This documentary about Chuck Berry‘s 60th-birthday musical performance and tribute was surprisingly enjoyable, considering that I only ever want to hear four straight-up rock ‘n’ roll songs in a row. His songs all tend to chug along the same way, but his willingness to dismantle his own songs with economical scratchy stabbing solos is impressive; Keith Richards is far better and yet less compelling. A bunch of other famous musicians play in the concert, but the stand-out is his modest piano player Johnnie Johnson. More than the concert, I love his relaxed rehearsal takes on standards like “A Cottage for Sale” and the movie ends with him playing some wistful pedal steel, alone.
Chuck Berry precisely talks about his life, his music, and his money, yet he’s a cipher. He knows where he came from.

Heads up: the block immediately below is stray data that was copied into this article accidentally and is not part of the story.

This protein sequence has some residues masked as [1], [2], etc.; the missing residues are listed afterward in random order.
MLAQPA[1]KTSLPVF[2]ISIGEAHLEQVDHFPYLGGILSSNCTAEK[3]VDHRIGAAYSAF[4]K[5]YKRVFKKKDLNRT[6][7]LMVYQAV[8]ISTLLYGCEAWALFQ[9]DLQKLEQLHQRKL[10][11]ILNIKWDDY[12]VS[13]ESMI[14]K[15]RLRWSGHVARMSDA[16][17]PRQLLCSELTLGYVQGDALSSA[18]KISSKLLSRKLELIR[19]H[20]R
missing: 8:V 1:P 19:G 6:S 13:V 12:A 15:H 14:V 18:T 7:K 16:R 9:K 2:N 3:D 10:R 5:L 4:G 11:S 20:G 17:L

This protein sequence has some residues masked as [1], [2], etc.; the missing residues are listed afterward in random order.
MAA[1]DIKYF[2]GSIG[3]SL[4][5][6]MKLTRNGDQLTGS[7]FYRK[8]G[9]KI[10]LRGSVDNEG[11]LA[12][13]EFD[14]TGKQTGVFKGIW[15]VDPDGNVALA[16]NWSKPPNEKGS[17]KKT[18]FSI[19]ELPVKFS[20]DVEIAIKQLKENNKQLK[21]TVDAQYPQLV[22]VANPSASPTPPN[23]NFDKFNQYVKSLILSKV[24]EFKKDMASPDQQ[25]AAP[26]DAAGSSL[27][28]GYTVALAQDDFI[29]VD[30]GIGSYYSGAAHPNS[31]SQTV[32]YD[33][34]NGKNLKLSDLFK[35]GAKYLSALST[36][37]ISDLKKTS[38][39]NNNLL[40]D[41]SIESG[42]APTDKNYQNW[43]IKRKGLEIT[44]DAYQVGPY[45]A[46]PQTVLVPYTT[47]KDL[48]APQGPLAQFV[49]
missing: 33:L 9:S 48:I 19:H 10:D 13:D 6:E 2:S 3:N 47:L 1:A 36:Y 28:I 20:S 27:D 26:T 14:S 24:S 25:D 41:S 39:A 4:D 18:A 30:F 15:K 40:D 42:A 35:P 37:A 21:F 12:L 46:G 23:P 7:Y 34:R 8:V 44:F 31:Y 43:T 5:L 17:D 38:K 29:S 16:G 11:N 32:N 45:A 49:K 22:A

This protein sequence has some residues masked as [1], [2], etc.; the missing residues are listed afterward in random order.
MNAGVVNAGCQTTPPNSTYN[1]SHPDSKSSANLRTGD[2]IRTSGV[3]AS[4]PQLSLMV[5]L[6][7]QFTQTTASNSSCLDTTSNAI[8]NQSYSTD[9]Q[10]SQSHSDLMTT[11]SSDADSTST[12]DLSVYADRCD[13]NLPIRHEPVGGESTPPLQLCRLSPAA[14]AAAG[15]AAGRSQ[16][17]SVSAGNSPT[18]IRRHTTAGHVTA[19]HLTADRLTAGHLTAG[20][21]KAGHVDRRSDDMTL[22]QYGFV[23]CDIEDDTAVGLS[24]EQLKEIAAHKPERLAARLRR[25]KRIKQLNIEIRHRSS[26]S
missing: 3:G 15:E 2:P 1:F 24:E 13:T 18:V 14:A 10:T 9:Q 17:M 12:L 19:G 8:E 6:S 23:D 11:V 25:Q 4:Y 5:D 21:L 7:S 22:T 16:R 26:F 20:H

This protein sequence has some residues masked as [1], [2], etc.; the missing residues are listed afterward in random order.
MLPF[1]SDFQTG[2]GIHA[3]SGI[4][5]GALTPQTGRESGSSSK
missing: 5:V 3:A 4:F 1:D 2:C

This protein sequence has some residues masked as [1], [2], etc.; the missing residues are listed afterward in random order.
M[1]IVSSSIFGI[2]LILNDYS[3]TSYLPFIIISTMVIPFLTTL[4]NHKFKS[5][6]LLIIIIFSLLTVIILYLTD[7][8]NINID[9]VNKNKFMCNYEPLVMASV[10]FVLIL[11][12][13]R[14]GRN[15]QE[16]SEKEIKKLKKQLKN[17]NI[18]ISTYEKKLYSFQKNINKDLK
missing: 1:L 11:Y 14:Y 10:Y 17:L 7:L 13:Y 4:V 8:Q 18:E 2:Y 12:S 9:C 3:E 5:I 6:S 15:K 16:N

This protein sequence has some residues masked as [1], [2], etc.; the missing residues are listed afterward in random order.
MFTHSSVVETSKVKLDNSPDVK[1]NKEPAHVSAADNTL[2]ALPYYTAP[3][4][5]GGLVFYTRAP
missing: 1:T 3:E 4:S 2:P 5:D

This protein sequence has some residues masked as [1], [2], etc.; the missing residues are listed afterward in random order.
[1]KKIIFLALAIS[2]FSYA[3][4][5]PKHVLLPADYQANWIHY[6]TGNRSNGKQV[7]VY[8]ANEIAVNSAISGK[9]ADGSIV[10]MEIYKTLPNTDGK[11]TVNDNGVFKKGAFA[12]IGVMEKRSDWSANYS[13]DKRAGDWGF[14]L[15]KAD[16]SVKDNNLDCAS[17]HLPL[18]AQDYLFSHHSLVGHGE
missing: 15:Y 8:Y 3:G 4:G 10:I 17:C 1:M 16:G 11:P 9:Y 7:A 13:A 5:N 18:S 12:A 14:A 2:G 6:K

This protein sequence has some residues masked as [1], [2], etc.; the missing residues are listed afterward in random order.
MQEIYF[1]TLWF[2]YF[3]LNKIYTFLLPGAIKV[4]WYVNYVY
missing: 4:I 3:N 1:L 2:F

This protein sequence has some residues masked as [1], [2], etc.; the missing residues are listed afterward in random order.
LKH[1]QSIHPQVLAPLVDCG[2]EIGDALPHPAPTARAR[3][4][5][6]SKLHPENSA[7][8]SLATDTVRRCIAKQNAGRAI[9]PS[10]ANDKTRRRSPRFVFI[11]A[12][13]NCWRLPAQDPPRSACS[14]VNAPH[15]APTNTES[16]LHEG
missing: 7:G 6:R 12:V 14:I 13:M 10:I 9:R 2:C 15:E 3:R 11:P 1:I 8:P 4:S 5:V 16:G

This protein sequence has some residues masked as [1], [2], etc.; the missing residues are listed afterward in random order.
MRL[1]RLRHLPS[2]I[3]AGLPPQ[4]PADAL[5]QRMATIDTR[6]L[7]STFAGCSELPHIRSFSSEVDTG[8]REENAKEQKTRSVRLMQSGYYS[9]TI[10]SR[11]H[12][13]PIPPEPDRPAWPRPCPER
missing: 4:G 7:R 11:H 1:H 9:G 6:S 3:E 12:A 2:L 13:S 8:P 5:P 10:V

They say “That’s a Chuck Berry song because it’s Ba-du-ba-dada [scat-sings a Roll Over Beethoven riff].” Well, the first time I heard in that was in one of Carl Hogan’s riffs in Louis Jordan’s band. We have T-Bone Walker, I love T-Bone Walker’s slurs and his blueses; so put a little Carl Hogan, a little T-Bone Walker and a little Charlie Christian, the guitarist in Tommy Dorsey’s band, together, look what a span of people that you will please. And that’s what I did in Johnny B. Goode, Roll Over Beethoven — And making it simple is another important fact, I think, that resulted in a lot of the artists understanding, and being able to play, my music. If you can call it my music, but there’s nothing new under the sun.